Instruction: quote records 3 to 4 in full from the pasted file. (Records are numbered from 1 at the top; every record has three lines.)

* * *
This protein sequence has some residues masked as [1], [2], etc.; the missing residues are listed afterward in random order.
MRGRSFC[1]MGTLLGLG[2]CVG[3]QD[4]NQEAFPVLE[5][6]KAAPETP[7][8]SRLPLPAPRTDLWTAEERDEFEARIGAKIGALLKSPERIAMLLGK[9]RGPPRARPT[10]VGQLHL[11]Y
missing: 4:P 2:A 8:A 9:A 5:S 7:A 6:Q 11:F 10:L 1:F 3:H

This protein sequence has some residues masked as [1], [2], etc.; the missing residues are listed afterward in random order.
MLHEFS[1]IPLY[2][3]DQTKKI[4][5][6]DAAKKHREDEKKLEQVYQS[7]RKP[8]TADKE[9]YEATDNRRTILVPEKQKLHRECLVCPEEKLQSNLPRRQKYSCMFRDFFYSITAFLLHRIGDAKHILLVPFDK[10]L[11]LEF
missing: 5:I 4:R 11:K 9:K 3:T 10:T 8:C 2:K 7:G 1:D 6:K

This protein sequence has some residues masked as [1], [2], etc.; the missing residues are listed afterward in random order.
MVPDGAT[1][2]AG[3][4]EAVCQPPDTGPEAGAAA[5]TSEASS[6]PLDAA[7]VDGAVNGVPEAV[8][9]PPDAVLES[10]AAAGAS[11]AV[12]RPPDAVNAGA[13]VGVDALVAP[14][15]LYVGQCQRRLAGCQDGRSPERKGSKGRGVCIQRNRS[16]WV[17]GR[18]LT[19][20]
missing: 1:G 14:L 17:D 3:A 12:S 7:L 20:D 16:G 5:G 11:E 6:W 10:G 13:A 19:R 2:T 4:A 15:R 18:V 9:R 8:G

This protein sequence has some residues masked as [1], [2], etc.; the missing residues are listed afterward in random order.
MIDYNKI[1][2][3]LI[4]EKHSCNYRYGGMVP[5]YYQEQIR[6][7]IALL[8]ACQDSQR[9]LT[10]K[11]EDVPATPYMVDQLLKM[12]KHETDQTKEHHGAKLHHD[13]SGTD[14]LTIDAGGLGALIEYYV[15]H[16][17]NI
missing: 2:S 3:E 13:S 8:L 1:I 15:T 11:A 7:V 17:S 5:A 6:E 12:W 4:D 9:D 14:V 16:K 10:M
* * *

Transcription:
This protein sequence has some residues masked as [1], [2], etc.; the missing residues are listed afterward in random order.
MVPDGAT[1][2]AG[3][4]EAVCQPPDTGPEAGAAA[5]TSEASS[6]PLDAA[7]VDGAVNGVPEAV[8][9]PPDAVLES[10]AAAGAS[11]AV[12]RPPDAVNAGA[13]VGVDALVAP[14][15]LYVGQCQRRLAGCQDGRSPERKGSKGRGVCIQRNRS[16]WV[17]GR[18]LT[19][20]
missing: 1:G 14:L 17:D 3:A 12:S 7:L 20:D 16:G 5:G 11:E 6:W 10:G 13:A 19:R 2:T 4:A 15:R 18:V 9:R 8:G

This protein sequence has some residues masked as [1], [2], etc.; the missing residues are listed afterward in random order.
MIDYNKI[1][2][3]LI[4]EKHSCNYRYGGMVP[5]YYQEQIR[6][7]IALL[8]ACQDSQR[9]LT[10]K[11]EDVPATPYMVDQLLKM[12]KHETDQTKEHHGAKLHHD[13]SGTD[14]LTIDAGGLGALIEYYV[15]H[16][17]NI
missing: 2:S 3:E 13:S 8:L 1:I 15:T 11:A 7:V 17:S 5:A 6:E 12:W 4:D 9:D 14:V 16:K 10:M